In addition to their ability to reach the poor, including in some instances the very poor as commented upon above, microfinance institutions have opened up a new world of possibilities for small-scale entrepreneurs throughout the developing world. The approaches followed by these institutions and their capabilities have evolved rapidly in recent years, toward a broader base of clientele and improved lending technologies that increase the sustainability of the operations.45 By the same token, there has been movement toward
44. Elisabeth Rhyne and Maria Otero, 'Financial Services for Microenterprises: Principles and Institutions', in M. Otero and E. Rhyne (Eds), 1994, pp. 17-18.
45. See Rachel Rock, 'Introduction', in R. Rock and M. Otero (Eds), 1997, Chapter 1, p. 3.
treating borrowers as commercial clients rather than beneficiaries of assistance programs.46 Although 'there have been many more failures than successes', it is now clear that 'there is an increasing number of well-documented, innovative successes in settings as diverse as rural Bangladesh, urban Bolivia, and rural Mali. This is in stark contrast to the records of State-run specialized financial institutions, which have received large amounts of funding over the past few decades but have failed in terms of both financial sustainability and outreach to the poor'.47
Khandker carried out one of the most rigorous evaluations to date of microfinance programs, for the case of three programs in Bangladesh: Grameen Bank, BRAC, and a rural development program with a credit component known as RD-12. He evaluated them against the opportunity cost of the subsidized funds they used and against alternative kinds of programs such as investments in infrastructure. He comments that:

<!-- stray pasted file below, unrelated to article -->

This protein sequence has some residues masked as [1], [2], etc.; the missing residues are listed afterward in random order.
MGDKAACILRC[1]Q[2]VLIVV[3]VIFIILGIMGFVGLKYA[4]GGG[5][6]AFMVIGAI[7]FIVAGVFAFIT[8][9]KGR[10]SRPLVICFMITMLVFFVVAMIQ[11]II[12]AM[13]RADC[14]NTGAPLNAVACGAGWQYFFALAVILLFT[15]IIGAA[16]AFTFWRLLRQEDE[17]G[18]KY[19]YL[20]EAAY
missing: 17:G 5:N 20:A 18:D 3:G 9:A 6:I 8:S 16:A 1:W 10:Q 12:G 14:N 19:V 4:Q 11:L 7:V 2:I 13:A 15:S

so-called outreach indicators, such as the extent of program coverage, for example, do not reveal whether program participation benefits the poor and, if so, how and at what cost. Repeated borrowing at high loan recovery rates may not indicate that participants benefit from microcredit programs. In fact, since many microcredit borrowers have no alternative sources of finance, the very low dropout rate among members with a low loan default rate may signal the dependency of the participants on the program itself. Even worse, repeated borrowers may use other sources of lending, such as informal lenders, to remain in good standing with a microlender. ... To establish the cost-effectiveness of supporting microcredit programs for donors and governments, research must show that the income and other gains generated by microcredit programs are greater than those generated by alternative uses of subsidized funds currently allocated to microcredit programs. .. .48
Some of his conclusions are as follows, including a strong indication of a gender effect, of the greater benefits of lending to rural women than to rural men:
The objective of these [microfinance] programs is to help promote self-employment for the unemployed poor and for women in order to reduce poverty. Sustained poverty reduction requires actions and policies that help improve both the productive and human capital of the poor. Policy interventions must be well targeted if benefits are to reach only the poor. In Bangladesh agricultural growth policies, which increased farm production and income, failed to improve either the physical or the human capital of the poor because their growth impact was neither broad-based nor technology-neutral. Targeted antipoverty measures without a credit component.. . have smoothed consumption for the poor who depend on wage income but they have failed to enhance their human and physical capital.